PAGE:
Advertising featuring the All Blacks rugby team photographed in New Zealand

In January, the British Medical Journal published an editorial (Ireland and Ashton 2017)1 that I wrote (with Professor John Ashton CBE) about how Coca-Cola's publicity machine was subverting the Christmas message.

If anything, it's even more blatant in sport and we have been aware of it for some time from London's "Obesity Games" (Garde and Rigby 2012)2 to Rio's promotion of ultra-processed foods (Loughborough University)3. Even when spectators want healthier food, this choice is rarely made available to them.

George Monbiot recently referred to "Dark Money" (Monbiot 2017)4 which describes the funding of organisations involved in political advocacy that are not obliged to disclose where the money comes from. In public health terms, we may describe this as Commercial Determinants of Health where industry interests impact on our health. It is often linked to the increasingly sophisticated Corporate Social Responsibility policies being adopted by big corporations.

The latest of these is of course the deal just announced by the English Premier League and Cadburys criticised by the Obesity Health Alliance in a letter to The Times (Obesity Health Alliance 2017)5. Cadburys no doubt will argue that they are taking an ethical position to help educate people. But can we really take a chocolate company seriously that wishes to advise schoolchildren on nutrition, healthy eating and exercise?


FC Bayern München's branded energy drink
It is no coincidence that the mantra parroted by food and drink sponsors is that our diets are down to individual choice and that if we simply took more exercise we wouldn't be having the obesity epidemic now prevalent worldwide. This is rubbish. So called energy and sports drinks should have no part to play in the diet of the average member of the public. Kids do not need more sugar (or more protein for that matter) if they are eating a balanced diet with lots of fruit and veg. But of course the food and drink industry do not make their enormous profits in this way.

It is these concerns - amongst many others - that encouraged myself and colleagues to establish Healthy Stadia in 2005, of which I am a Director. Healthy Stadia takes a holistic and integrated approach to developing sports stadia and clubs as "health promoting settings":
"Healthy Stadia are those which promote the health of visitors, fans, players, employees and the surrounding community" (from Healthy Stadia website)6.

Healthy Stadia's Conference which will be held at the Emirates Stadium, London, in April will be discussing food and drink sponsorship in professional sport among other issues. I anticipate that these topics will come under increasing public scrutiny in years to come, as we develop more awareness of the impact that marketing has on our food and drink choices. (Cairns et al., 2013)7.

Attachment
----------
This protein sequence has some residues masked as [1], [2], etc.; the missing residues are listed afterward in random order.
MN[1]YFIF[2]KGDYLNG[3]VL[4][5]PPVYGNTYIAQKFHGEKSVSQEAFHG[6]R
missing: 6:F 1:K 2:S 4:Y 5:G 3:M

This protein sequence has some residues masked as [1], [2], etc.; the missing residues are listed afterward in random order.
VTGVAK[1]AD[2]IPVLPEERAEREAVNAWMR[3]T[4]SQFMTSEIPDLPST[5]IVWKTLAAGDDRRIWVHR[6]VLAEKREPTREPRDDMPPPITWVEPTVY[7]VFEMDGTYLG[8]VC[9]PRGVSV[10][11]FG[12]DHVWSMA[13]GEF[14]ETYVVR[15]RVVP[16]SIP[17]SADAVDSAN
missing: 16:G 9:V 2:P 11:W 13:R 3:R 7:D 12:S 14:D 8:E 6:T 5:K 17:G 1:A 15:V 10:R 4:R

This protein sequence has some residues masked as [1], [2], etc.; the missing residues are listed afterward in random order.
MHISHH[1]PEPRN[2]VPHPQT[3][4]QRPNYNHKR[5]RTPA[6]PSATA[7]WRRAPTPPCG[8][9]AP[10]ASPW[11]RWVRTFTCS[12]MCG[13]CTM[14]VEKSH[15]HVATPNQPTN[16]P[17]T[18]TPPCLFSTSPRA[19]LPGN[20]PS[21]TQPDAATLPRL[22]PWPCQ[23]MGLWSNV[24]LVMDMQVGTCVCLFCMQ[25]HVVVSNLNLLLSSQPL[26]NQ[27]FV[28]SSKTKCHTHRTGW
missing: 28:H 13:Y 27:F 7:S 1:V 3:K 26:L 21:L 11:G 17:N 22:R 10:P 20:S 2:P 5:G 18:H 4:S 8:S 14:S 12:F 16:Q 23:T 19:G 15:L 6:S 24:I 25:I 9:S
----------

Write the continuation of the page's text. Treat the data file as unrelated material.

Sports fans and public health professionals alike should be questioning how 'Our Beautiful Games' are being manipulated by the Food and Drink Industry to promote ultra-processed food and drink - including alcohol - to audiences, often well populated by impressionable youngsters. Let's see if we can link up the campaigns in different countries to make a louder voice demanding change from the governing bodies of sport.
References:
  1. Ireland R and Ashton John R. (2017). Happy corporate holidays from Coca-Cola. BMJ 2017;356:i6833. http://www.bmj.com/content/356/bmj.i6833. 10 January 2017.
  2. Garde A and Rigby N. (2012). Going for gold – should responsible governments raise the bar on sponsorship of the Olympic games and other sporting events by food and beverage companies? Commun Law. 2012:356:42-9.
  3. Loughborough University Press Release (2016). Loughborough research calls for change in spectator food and drink provision at sports mega events such as Rio 2016. PR/16/158. http://www.lboro.ac.uk/media-centre/press-releases/2016/december/loughborough-research-calls-for-change-in-spectator-food-and-drink-provision-at-.html. 05 December 2016.
  4. Monbiot G. How corporate dark money is taking power on both sides of the Atlantic. The Guardian. https://www.theguardian.com/commentisfree/2017/feb/02/corporate-dark-money-power-atlantic-lobbyists-brexit. 02 February 2017.
  5. Obesity Health Alliance (2017). Letter to The Times – Cadbury and Premier League Sponsorship. Accessed online at: http://obesityhealthalliance.org.uk/2017/02/06/letter-times-cadbury-premier-league-sponsorship/?utm_campaign=Cadbury%20letter. 06 February 2017.
  6. European Healthy Stadia Network. http://www.healthystadia.eu/about.html
  7. Cairns G, Angus K, Hastings, G and Caraher M (2013). Systematic reviews of the evidence on the nature, extent and effects of food marketing to children. A retrospective summary. Appetite 2013: 356:209-15. http://www.sciencedirect.com/science/article/pii/S0195666312001511. 03 March 2013.
All views expressed are exclusively those of the author.